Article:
5. ic-racer

    ic-racer Member

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    Doesn't seem any different than using B&W negative film. The dim light needed for longer exposures doesn't produce density in the dimmest areas of the image (reciprocity failure).
     
  6. Photo Engineer

    Photo Engineer Subscriber

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    Might it be the contrast reciprocity effect?

    PE
     
  7. Klainmeister

    Klainmeister Member

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    I have seen this phenomenon before and thus tested an image when high intensity was used briefly, waited, then did another burst of high intensity. No change vs doing a single high intensity. If you do a gradual increase in intensity, it acts exactly the same as if you used diffused light throughout, but the reverse produces the same as high intensity.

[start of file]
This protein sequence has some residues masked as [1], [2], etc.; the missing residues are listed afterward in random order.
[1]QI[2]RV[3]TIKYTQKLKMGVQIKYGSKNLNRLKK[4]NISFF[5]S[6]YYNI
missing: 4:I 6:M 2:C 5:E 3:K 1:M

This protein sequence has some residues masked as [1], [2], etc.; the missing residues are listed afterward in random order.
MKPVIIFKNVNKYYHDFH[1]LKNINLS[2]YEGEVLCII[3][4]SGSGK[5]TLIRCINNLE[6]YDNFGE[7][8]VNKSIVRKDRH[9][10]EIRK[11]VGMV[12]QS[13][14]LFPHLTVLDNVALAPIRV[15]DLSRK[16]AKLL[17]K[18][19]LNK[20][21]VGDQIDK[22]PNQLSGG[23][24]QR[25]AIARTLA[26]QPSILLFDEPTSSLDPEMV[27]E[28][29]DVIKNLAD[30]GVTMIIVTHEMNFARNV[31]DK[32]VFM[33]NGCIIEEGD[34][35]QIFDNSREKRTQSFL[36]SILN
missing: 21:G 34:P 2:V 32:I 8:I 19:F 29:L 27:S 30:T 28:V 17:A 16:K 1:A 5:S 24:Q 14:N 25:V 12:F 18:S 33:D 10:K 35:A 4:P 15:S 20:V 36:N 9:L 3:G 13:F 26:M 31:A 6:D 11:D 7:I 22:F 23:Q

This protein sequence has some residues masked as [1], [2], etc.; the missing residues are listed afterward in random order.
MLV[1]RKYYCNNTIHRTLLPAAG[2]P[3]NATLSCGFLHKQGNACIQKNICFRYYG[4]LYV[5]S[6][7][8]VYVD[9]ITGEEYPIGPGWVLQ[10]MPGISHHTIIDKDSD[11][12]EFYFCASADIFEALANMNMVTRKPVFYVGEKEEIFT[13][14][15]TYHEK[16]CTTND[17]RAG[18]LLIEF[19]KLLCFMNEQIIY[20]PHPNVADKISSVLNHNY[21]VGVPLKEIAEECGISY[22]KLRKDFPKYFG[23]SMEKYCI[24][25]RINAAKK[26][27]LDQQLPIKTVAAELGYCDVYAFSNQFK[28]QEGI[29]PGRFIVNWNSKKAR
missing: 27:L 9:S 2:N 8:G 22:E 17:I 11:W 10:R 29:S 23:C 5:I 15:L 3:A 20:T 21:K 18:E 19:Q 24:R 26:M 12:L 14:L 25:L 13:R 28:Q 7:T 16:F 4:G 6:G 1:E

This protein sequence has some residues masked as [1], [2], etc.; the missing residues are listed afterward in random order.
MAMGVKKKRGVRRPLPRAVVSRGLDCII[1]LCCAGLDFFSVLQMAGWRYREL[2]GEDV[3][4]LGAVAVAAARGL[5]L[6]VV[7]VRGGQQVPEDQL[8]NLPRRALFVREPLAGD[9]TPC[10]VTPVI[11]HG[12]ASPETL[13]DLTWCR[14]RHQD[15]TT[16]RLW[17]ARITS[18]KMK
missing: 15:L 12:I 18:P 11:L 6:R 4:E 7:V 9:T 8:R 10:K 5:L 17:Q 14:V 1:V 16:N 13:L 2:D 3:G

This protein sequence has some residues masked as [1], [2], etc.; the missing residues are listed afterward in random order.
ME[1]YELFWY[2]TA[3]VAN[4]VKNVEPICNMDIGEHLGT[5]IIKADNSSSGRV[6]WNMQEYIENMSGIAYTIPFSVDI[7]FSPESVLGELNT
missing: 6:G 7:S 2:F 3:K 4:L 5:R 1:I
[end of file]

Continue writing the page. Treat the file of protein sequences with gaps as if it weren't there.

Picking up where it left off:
I think the answer lies in the self-masking effects of a POP system, where that first burst of light creates the mask and you end up with your given contrast based thereon.
     
  8. holmburgers

    holmburgers Member

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    Hey guys, thanks for weighing in on this.

    The more I've thought about it the more I think the whole(?) phenomenon can be explained with reciprocity failure. Each successively more dense part of a negative is going to experience more 'reciprocity failure', and if the overall intensity of light is reduced this effect will be exaggerated throughout the scale of densities (thus, more contrast).